Catalonia marks independence vote anniversary by blocking roads, railway line

Updated October 02, 2018

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A woman screams as protesters confront police in front of the Catalonian parliament at the end of a demonstration on the first anniversary of Catalonia's banned October 1 2017 independence referendum in Barcelona, Spain.  — Reuters
A woman screams as protesters confront police in front of the Catalonian parliament at the end of a demonstration on the first anniversary of Catalonia's banned October 1 2017 independence referendum in Barcelona, Spain. — Reuters

BARCELONA: Pro-independence protesters obstructed an roads and a high-speed railway line in Spain’s Catalonia region on Monday, a year after a banned referendum on secession was marred by police violence.

“Everything began on Oct 1 and everything goes back to Oct 1,” the region’s separatist president Quim Torra said. He spoke at a ceremony in Sant Julia de Ramis, northern Catalonia, on a stage near a big black and white banner that read “No forgetting, no forgiving.”

Ten kilometres away in Girona, hundreds of activists occupied high-speed railway tracks for around three hours, blocking services linking Figueres, Girona and Barcelona, Spain’s state-owned rail operator Renfe said.

Activists swarmed into Catalonia’s regional government building in Girona and took down the facade’s Spanish flag, replacing it with a red, yellow and blue separatist flag.

Rudderless movement

A year after the contested referendum, disagreements among separatists have nevertheless deepened in the wealthy north-eastern region, which is home to 7.5 million people and has its own language.

Far from uniting the community, it has polarised public opinion, cleaving deep divisions as to the region’s fate.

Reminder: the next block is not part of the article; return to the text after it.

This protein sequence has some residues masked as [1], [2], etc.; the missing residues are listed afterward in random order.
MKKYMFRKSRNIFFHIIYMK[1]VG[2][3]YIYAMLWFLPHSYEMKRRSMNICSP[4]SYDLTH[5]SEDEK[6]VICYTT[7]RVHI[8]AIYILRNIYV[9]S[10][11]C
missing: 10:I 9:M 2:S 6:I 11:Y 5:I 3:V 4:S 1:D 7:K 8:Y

The independence movement itself is divided and rudderless, with separatist parties that have an absolute majority in the regional parliament split on what strategy to pursue to break from Spain — direct confrontation or moderation.

The protests were called online by a grass-roots group called the Committees for the Defence of the Republic (CDRs), founded to help stage last year’s banned referendum and now demanding a clean break with the Spanish state.Some called for Torra to resign because he did not push hard enough for independence.

Ana Sarabia, 48, said she was “disappointed “because Catalan leaders had not implemented independence as promised. We want to show them that they are where they are thanks to the people and that we have the power. If they don’t do anything, we will act,” she said while attending the demonstration.

The Catalan government, then led by Carles Puigdemont, pushed ahead with the vote on secession despite the Spanish courts declaring it illegal.

The vote was marred by a violent police crackdown on polling stations that made headlines around the world.

A majority voted for independence, but turnout was low as opponents stayed away.

After the Catalan government declared unilateral independence on Oct 27, Madrid swiftly sacked the Catalan government, prompting several key figures to flee abroad, including Puigdemont. Others were jailed.

In total, 13 separatist leaders have been charged with rebellion, nine of whom are in preventative custody in Spain awaiting trial, while four others are in self-exile in Belgium, Scotland and Switzerland.

Published in Dawn, October 2nd, 2018